Following the power stroke, as the piston 5 initiates an exhaust stroke the raised portions of the exhaust cams 21e push the second cam followers 28 about the hemispherical ends 31a of the second hydraulic tappets 31 for thereby pushing thepusher rods 32 to turn the rocker arms 33 toward the exhaust valves 13. The exhaust valves 13 are moved against the resiliency of the valve springs 20 to open the exhaust port 9 for discharging the exhaust gas from the combustion chamber 6 into theexhaust port 9.

When the intake and exhaust valves 12, 13 are closed, the first and second hyraulic tappets 27, 31 are extended in the known manner to cause the hemispherical ends 27a, 31a to push the ends of the cam followers 25, 28 for eliminating any gapwhich would otherwise be produced between cam followers 25, 28 and the heads of the stem of valve 12 and rod 32, respectively.

As illustrated in FIGS. 4 and 5, the valve mechanism chamber 18 is defined by a rectangular surrounding wall 40 extending upwardly from the peripheral edge of the bottom of the chamber 18, a pair of generally trapezoidal shaped end walls 41, 42extending upwardly at the longitudinally opposite ends of the surrounding wall 40 beyond the upper edge thereof, and a ceiling wall 43 interconnecting the upper ends of the trapezoidal end walls 41, 42. The cylinder head 3 has two windows 44, 45 definedone on each side of the ceiling wall 43 and extending between the end walls 41, 42. The windows 44, 45 are open above the intake and exhaust valves 12, 13, respectively, to provide access to the valve operating mechanism A, which can therefore beinspected and serviced through the windows 44, 45. The cam shaft 21 is positioned in the window 44 which is closer to the valley V.

Cover attachment surfaces 46, 47 are formed around the windows 44, 45, respectively, are slanted progressively downwardly from the ceiling wall 43 toward the surrounding wall 40. Head covers 48, 49 (FIGS. 1 and 2) are attached by bolts to thecover attachment surfaces 46, 47.

As illustrated in FIGS. 2, 4 and 5, cylindrical plug housings 50 are integrally formed with the ceiling walls 6a of the combustion chambers 6 and project upwardly for accommodating the spark plugs 16 respectively therein. The plug housings 50extend through the water jacket 17 and the valve mechanism chamber 18 and have open upper ends. The plug housings 50 are disposed between and integrally connected to the ceiling wall 43 of the valve mechanism chamber 18 and a ceiling wall 17a of thewater jacket 17. High-voltage ignition cables (not shown) are connected to the respective spark plugs 16 through the plug housings 50. The spark plugs 16 can be attached and detached by a tool (not shown) insertable through the plug housings 50. Sincethe head cover 48, 49 are positioned on each side of the plug housings 50 without direct engagement therewith, the head covers 48, 49 can easily be attached to and detached from the cylinder head 3 independently of the plug housings 50. Therefore, thevalve operating mechanism A can efficiently be inspected and serviced.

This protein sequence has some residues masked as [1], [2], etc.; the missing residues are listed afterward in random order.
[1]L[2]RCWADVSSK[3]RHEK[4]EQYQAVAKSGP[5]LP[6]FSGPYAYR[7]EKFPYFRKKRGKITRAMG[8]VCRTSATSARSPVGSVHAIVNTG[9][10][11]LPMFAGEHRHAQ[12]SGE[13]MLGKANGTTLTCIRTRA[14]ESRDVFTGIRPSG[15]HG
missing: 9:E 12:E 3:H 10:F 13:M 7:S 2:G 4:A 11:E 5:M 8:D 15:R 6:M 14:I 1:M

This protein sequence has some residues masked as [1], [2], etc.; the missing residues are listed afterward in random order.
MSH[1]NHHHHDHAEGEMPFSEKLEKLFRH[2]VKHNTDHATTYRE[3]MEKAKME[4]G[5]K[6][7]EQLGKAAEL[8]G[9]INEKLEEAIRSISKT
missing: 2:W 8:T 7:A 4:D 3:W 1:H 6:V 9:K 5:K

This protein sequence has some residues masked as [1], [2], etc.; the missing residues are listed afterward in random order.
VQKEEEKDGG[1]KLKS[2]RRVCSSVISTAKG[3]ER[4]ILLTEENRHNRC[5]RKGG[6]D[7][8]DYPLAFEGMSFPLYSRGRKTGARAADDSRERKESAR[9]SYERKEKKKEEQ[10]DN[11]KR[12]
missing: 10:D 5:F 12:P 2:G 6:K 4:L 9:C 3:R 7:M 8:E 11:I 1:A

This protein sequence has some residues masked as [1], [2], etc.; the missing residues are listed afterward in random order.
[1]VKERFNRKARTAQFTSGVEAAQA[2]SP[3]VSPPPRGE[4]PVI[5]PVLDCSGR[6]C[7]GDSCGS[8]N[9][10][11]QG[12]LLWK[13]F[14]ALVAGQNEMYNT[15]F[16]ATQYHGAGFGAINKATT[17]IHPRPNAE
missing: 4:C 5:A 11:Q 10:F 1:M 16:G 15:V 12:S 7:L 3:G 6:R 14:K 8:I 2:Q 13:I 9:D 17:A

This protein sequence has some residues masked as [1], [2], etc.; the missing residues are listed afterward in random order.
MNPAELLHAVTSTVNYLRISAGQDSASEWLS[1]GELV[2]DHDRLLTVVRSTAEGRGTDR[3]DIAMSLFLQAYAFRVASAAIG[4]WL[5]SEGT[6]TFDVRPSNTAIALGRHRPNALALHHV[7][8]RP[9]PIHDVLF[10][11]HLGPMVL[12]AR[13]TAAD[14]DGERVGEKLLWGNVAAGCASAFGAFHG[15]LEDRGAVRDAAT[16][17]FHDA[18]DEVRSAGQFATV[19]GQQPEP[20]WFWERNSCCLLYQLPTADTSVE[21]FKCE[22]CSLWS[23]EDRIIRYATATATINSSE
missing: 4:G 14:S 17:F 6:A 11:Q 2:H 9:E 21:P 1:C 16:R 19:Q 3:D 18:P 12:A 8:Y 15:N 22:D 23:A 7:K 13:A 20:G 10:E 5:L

Bridges 51, 52 are integrally joined between the plug housings 50 and the opposite side wall members of the surrounding wall 40. The bearing bases 22 are integral with the bridges 51 and the bearing bosses 35 are integral with the bridge 52. Bythis integral construction, the plug housings 50, the bearing bases 22, and the bearing bosses 35 are very rigid.

The cylinder head 3 has an attachment surface 53 to which the intake manifold Mi is attached and joint surfaces 54 of the bearing bases 22 to which the bearing caps 24 are joined. The attachment surface 53 and the joint surfaces 54 lie in thesame plane with the inner cover attachment surface 46 close to the valley V in a substantially horizontal common plane extending across the cylinder arrays C1, C2, as shown in FIG. 1. Therefore, these surfaces 53, 54, 46 of the cylinder arrays C1, C2can be machined simultaneously with a common cutting tool, whereby the cylinder head 3 can be machined highly accurately and efficiently.

The outer cover attachment surface 47 remote from the valley V is defined in a substantially vertical plane to minimize the maximum outer dimensions of each of the cylinder arrays C1, C2. Since only the cover 49 is attached to the surface 47 andno other engine components are attached to the surface 47, the angle and spacing of surface 47 relative to the other surfaces on the cylinder head are not critical whereby the machine of surface 47 may be easily accomplished.

Although a certain preferred embodiment has been shown and described, it should be understood that many changes and modifications may be made therein without departing from the scope of this invention as defined by the appended claims.